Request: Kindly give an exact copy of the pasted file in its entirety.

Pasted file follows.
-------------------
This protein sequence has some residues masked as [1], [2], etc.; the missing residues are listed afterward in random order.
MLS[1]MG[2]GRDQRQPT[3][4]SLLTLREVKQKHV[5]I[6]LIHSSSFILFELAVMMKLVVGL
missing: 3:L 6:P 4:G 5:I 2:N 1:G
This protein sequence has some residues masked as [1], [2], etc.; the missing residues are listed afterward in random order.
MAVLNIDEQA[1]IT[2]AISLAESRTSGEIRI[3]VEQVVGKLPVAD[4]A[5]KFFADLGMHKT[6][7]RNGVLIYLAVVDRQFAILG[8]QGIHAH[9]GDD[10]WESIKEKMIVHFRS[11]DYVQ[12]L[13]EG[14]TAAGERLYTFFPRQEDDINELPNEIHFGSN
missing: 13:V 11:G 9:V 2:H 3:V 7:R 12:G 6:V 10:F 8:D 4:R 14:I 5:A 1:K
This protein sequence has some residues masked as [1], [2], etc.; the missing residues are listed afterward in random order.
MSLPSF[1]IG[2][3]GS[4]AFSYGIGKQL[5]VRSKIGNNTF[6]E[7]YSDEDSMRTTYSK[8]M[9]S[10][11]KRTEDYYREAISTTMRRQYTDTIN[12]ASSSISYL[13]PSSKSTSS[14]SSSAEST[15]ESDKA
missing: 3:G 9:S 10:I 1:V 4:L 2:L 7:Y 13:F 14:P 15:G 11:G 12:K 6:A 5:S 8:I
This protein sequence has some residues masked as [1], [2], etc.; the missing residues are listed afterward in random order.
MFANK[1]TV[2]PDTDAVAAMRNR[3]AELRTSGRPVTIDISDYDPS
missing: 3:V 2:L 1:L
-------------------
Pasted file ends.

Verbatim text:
This protein sequence has some residues masked as [1], [2], etc.; the missing residues are listed afterward in random order.
MLS[1]MG[2]GRDQRQPT[3][4]SLLTLREVKQKHV[5]I[6]LIHSSSFILFELAVMMKLVVGL
missing: 3:L 6:P 4:G 5:I 2:N 1:G
This protein sequence has some residues masked as [1], [2], etc.; the missing residues are listed afterward in random order.
MAVLNIDEQA[1]IT[2]AISLAESRTSGEIRI[3]VEQVVGKLPVAD[4]A[5]KFFADLGMHKT[6][7]RNGVLIYLAVVDRQFAILG[8]QGIHAH[9]GDD[10]WESIKEKMIVHFRS[11]DYVQ[12]L[13]EG[14]TAAGERLYTFFPRQEDDINELPNEIHFGSN
missing: 13:V 11:G 9:V 2:H 3:V 7:R 12:G 6:V 10:F 8:D 4:R 14:I 5:A 1:K
This protein sequence has some residues masked as [1], [2], etc.; the missing residues are listed afterward in random order.
MSLPSF[1]IG[2][3]GS[4]AFSYGIGKQL[5]VRSKIGNNTF[6]E[7]YSDEDSMRTTYSK[8]M[9]S[10][11]KRTEDYYREAISTTMRRQYTDTIN[12]ASSSISYL[13]PSSKSTSS[14]SSSAEST[15]ESDKA
missing: 3:G 9:S 10:I 1:V 4:L 2:L 7:Y 13:F 14:P 15:G 11:G 12:K 6:A 5:S 8:I
This protein sequence has some residues masked as [1], [2], etc.; the missing residues are listed afterward in random order.
MFANK[1]TV[2]PDTDAVAAMRNR[3]AELRTSGRPVTIDISDYDPS
missing: 3:V 2:L 1:L